The origin of hockey, most especially ice hockey, has been debated for years with some tracing the game’s roots back to regions of Europe and also connecting it to early Native American sports. However, there are claims that Black residents of Nova Scotia invented the game in 1815.
According to historian Chris Stevenson, hockey, as its played today, did not exist before 1815 until a group of children from four families – Courney, Williams, Munro, and Leale – played the game in an area of Nova Scotia known as the Northwest Arm during the cold winter months. These families were said to be from the Chesapeake Bay area of the mid-Atlantic United States.
While this fact has never been confirmed, hockey experts universally state that the game most likely evolved from Native Americans, who are also credited with inventing a form of lacrosse. Notably, white players dominate both sports today, and as wealthy whites embraced hockey, it ultimately excluded poor Black Canadians.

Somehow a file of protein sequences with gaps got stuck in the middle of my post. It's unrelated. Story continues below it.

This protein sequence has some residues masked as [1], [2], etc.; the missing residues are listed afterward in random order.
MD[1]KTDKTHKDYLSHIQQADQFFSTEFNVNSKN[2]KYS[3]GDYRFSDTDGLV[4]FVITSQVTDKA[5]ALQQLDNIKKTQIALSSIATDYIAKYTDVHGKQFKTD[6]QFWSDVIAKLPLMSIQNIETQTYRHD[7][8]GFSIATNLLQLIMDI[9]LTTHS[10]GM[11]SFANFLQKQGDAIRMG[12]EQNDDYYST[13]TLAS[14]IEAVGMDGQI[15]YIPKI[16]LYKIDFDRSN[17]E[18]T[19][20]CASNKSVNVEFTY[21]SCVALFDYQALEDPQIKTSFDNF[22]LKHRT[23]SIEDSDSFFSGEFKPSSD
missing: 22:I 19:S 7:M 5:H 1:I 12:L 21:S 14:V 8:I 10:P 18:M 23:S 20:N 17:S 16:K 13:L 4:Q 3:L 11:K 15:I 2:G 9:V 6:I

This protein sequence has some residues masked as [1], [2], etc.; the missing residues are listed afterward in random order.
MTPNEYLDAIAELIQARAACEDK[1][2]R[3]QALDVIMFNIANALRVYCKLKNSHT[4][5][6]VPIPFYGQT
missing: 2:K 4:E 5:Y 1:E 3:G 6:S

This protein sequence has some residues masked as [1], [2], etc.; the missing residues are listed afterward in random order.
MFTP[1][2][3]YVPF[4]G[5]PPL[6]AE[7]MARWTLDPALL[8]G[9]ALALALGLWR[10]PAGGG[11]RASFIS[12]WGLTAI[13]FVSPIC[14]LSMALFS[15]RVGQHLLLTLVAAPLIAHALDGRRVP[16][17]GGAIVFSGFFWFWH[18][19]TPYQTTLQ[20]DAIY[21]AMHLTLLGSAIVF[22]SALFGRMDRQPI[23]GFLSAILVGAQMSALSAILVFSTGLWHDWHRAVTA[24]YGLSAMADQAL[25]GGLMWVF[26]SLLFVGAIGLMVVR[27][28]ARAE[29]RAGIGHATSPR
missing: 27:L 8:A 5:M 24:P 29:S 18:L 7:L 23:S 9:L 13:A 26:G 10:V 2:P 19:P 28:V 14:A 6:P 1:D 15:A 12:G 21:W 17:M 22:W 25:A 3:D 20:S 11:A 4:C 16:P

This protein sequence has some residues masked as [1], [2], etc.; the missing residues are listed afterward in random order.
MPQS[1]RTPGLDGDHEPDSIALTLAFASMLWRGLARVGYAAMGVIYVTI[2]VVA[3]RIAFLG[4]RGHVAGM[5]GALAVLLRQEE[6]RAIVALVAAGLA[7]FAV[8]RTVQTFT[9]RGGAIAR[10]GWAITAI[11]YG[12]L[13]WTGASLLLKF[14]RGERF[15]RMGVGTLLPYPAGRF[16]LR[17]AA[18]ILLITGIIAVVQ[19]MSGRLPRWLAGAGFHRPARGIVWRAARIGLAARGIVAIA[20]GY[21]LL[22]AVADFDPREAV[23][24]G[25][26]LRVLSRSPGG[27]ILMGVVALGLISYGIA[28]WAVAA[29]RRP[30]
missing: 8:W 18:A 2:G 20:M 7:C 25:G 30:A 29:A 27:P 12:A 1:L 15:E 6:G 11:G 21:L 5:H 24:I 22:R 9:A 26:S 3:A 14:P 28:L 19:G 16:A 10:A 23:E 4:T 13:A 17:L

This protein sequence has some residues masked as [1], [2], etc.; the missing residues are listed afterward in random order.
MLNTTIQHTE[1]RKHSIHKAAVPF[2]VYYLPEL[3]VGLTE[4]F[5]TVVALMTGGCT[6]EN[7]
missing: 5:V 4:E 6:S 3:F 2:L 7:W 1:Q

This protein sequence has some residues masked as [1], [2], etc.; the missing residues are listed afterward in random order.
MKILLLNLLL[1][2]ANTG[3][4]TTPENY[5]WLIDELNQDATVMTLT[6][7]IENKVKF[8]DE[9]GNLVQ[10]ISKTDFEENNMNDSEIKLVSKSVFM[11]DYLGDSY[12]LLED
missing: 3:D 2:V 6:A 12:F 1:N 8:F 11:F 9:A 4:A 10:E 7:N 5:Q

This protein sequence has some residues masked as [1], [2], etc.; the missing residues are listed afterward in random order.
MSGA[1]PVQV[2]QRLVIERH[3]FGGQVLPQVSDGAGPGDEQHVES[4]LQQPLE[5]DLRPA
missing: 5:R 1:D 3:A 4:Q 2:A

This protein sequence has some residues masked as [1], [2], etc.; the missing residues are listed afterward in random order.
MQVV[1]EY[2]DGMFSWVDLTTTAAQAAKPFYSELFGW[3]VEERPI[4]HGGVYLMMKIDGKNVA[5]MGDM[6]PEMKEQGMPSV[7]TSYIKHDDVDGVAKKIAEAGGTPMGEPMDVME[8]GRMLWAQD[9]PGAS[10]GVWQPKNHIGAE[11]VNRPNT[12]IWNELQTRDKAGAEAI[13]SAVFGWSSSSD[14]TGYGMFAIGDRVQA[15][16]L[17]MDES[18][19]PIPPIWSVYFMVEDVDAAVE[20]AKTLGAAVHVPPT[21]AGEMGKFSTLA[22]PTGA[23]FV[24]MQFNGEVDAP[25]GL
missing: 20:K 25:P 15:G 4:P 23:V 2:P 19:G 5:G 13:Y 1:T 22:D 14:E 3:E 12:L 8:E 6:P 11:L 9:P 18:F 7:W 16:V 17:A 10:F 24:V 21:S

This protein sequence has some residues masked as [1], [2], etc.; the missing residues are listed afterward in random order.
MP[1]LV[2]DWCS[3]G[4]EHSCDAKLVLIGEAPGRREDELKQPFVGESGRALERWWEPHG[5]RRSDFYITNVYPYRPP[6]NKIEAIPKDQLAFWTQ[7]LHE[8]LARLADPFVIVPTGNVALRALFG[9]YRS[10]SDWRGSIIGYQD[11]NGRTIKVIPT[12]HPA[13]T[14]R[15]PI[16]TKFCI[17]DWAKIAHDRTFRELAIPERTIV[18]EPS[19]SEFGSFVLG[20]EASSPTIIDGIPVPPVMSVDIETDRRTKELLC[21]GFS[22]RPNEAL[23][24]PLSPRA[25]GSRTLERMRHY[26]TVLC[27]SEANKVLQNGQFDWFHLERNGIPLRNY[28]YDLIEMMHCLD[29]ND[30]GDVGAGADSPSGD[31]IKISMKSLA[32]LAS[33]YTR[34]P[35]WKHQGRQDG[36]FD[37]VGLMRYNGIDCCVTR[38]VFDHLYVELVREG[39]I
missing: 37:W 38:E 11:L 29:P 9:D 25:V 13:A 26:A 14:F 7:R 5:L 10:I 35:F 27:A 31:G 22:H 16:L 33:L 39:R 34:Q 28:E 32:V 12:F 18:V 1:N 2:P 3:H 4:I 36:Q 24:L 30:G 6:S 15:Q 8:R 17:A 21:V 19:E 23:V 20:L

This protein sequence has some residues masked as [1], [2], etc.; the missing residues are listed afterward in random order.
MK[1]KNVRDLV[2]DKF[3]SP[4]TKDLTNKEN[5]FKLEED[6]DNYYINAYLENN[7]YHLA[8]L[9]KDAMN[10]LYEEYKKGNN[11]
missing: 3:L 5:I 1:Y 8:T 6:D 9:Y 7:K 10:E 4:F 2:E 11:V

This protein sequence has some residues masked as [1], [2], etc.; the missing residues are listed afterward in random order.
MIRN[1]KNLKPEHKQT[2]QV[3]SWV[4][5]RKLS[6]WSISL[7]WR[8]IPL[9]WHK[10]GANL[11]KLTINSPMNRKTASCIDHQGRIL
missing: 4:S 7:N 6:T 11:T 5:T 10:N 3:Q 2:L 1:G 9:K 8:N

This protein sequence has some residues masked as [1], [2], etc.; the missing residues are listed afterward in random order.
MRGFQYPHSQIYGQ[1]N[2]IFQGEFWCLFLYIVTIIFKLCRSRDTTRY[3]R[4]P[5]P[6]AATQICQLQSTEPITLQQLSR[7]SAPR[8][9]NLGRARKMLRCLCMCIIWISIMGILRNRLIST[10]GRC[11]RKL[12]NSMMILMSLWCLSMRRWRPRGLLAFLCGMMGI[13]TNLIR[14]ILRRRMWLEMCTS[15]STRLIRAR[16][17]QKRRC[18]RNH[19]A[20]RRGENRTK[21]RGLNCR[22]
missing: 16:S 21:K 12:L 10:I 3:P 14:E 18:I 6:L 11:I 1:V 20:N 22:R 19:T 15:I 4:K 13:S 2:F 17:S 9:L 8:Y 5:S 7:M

What is also known is that Black hockey leagues existed before the National Hockey League, which began in November 1917. The Colored Hockey League was established in Nova Scotia in 1895, and lasted until 1930. Eddie Martin of the Halifax Eureka was said to be the first player to perform the slapshot – the hardest shot in hockey – during a game in 1906.
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